Finally, the Court in Bell v. Rogers, 698 So.2d 749 (La.App. 2Cir.8/20/97), dealing with allegations of “misappropriate use of property” stated that: “statements between employees, made within the course and scope of their employment, are not statements communicated or publicized to third persons so as to constitute a publication.\" Marshall v. Circle K Corp., 715 F.Supp. 1341, 1343 (M.D.La.1989), affirmed, 896 F.2d 550 (5th Cir.1990). See also, Cangelosi v. Schwegmann Bros. Giant Supermarkets, 390 So.2d 196 (La.1980). Clearly, Rogers, Wood, Chambless and Hightower were within the course and scope of their employment in investigating the incident, preparing the written report and discussing the matter with Bell at the meeting. Chambless, as director of the Home Health Department, had knowledge and information regarding the transports that Bell had made and was told of the overpayments within the course and scope of her employment at St. Francis Medical Center. Rogers, Wood and Chambless testified that no other nurses, hospital personnel or third persons were present at the meeting. Although, in her affidavit, Bell attested that her co-workers were present, Bell has made no evidentiary showing as to whom the allegedly defamatory statements were published. Assuming solely for purposes of discussion that the statements were objectively defamatory, we do not find that Bell has demonstrated that she can produce sufficient evidence to prove the element of publication with convincing clarity at trial.
698 So.2d at 756.
It is important to consider that whoever conducts the investigation will likely be called as a witness in the event of a lawsuit. If the employer’s attorney conducts the investigation and will be a witness, then he cannot be attorney of record in the lawsuit. In EEOC v. Spitzer, Case Nos. 1:06cv2337, 1:08cv1326, 1:08cv1542, and 1:09cv255 (N.D.Ohio), the employer’s attorney conducted the investigation. The court declared a mistrial after learning that the employer did not turn over the attorney’s notes from the investigation of discrimination allegations during discovery. The judge sanctioned the employer $300,000 (for this and other reasons). The court noted that since the employer “relied heavily on the Faragher-Ellerth defense,” that the “heart of the defense would necessarily center around how [the employer] responded to [and] investigated complaints of harassment and discrimination. The judge alluded to the conflict of interest inherent when an employer asserts this defense and uses its in-house or usual outside counsel, who will likely be called as a fact witness at trial.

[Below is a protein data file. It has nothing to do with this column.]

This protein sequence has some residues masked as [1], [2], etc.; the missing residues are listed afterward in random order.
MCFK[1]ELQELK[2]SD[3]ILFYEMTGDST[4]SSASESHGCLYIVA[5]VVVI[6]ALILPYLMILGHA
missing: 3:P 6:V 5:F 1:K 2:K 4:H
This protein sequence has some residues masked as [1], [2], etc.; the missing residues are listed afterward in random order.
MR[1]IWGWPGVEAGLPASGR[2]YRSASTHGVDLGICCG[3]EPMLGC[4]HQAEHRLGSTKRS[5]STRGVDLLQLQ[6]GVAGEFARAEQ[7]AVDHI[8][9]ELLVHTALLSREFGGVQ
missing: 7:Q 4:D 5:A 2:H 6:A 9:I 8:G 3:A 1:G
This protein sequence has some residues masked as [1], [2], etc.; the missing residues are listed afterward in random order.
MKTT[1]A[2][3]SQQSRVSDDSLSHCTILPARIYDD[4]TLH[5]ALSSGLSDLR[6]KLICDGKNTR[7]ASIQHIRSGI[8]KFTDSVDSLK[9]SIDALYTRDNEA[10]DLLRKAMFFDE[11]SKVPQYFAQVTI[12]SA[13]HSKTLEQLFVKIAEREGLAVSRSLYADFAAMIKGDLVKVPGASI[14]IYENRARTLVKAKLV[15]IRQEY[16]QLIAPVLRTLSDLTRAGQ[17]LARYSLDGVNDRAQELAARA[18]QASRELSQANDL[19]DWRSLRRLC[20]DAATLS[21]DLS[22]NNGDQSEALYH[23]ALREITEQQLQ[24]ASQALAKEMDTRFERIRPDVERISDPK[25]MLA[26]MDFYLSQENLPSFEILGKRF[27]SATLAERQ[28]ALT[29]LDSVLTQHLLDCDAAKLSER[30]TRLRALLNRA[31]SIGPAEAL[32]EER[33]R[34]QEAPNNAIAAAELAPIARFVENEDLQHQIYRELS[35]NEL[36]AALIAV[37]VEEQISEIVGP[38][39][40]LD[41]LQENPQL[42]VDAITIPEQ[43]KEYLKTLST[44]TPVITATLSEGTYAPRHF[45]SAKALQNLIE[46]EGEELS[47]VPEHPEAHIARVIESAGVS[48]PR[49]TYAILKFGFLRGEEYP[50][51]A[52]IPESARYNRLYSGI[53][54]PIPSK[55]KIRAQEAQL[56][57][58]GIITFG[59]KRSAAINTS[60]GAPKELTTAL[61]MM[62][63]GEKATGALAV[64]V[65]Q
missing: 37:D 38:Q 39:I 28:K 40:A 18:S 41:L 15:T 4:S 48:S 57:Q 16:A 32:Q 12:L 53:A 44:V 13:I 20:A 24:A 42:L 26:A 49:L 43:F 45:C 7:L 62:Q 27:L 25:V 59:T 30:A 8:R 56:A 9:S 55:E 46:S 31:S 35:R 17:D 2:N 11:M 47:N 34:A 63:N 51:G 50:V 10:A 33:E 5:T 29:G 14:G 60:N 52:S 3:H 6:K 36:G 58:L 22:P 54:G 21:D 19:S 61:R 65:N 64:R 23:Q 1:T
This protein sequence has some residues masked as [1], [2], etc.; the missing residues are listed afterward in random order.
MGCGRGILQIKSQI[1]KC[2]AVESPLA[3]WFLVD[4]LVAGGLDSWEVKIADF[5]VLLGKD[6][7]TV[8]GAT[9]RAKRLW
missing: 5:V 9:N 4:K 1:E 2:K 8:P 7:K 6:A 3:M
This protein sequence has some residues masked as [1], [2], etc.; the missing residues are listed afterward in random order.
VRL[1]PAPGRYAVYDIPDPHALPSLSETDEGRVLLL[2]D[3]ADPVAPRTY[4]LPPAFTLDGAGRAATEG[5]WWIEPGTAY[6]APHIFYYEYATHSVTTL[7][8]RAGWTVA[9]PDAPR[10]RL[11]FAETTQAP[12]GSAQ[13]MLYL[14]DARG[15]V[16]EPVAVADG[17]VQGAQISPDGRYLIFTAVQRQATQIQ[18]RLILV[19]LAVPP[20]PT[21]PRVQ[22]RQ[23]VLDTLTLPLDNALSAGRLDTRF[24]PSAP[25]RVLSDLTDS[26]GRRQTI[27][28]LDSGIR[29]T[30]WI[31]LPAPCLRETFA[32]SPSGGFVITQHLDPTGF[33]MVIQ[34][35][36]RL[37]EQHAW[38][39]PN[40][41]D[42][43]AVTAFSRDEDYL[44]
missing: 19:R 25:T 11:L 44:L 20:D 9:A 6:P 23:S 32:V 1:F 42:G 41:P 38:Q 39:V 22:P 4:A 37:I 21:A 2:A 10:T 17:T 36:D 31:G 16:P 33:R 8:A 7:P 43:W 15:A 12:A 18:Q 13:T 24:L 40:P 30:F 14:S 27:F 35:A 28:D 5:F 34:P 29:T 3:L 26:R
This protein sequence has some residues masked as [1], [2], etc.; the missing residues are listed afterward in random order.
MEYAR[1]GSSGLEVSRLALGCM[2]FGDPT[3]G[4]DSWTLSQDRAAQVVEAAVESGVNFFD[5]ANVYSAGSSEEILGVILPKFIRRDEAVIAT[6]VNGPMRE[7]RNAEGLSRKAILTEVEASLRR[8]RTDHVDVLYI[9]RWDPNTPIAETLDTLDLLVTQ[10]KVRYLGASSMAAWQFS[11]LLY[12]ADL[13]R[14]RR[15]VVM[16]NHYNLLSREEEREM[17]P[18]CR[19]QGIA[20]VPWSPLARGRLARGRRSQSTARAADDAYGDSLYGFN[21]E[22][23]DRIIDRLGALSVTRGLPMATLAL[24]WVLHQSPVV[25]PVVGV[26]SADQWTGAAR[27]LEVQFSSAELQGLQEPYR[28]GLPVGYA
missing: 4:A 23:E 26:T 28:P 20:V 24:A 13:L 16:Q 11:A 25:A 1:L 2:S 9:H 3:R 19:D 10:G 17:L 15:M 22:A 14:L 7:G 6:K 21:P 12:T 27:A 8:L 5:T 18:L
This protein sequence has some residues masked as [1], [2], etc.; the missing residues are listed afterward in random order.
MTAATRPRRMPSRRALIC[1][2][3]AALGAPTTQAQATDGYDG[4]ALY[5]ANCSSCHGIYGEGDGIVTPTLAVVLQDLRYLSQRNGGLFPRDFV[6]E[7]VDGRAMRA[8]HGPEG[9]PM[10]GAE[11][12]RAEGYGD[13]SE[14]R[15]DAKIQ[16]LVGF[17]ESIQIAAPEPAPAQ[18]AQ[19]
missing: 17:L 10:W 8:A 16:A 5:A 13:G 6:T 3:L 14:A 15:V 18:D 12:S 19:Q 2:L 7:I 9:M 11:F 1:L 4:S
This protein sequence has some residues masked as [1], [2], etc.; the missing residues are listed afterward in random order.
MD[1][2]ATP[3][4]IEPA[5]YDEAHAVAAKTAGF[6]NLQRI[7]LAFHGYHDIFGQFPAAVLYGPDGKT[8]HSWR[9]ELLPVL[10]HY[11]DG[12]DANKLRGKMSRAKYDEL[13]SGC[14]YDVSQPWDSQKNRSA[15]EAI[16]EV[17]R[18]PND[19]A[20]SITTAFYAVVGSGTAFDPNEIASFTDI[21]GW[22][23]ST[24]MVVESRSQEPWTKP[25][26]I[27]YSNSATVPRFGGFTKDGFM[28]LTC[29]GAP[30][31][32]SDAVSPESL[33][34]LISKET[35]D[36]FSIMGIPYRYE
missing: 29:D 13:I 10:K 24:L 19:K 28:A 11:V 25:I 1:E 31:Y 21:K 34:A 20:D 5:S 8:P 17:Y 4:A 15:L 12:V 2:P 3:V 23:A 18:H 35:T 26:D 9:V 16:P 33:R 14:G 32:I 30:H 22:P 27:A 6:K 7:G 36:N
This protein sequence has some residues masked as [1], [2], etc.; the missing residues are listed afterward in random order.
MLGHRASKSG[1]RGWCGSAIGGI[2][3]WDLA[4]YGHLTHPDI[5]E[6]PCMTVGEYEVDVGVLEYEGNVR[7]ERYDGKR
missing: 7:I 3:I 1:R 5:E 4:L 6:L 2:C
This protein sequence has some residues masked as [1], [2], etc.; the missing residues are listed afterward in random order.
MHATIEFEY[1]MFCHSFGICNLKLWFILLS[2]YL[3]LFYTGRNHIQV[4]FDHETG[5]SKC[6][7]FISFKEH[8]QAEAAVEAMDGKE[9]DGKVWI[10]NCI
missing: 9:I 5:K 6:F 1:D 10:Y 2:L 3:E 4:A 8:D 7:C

United States ex rel. Harry Barko v. Halliburton Company, et al., No. 1:05-CV- 1276 (D.D.C. Mar. 6, 2014): Harry Barko was an employee of Halliburton in Iraq in 2004 who claimed to have discovered abuses of the government contracting process. Barko brought a qui tam action under the False Claims Act against his former employers and several related companies. During discovery, the defendants attempted to withhold documents created in connection with internal investigations into alleged violations of the companies’ Code of Business Conduct (“COBC”). The investigation was conducted by non-attorney investigators who interviewed personnel, reviewed relevant documents, obtained witness statements, and drafted a COBC Report that was then transmitted to the Law Department.
The challenged documents contained significant admissions and findings of misconduct, which Judge Gwin characterized as “eye-openers” following an in camera review. Barko filed a motion to compel production of documents related to the internal COBC investigations. The court granted Barko’s motion, holding that the defendants could not withhold the documents as privileged under either the attorney-client or work-product doctrines.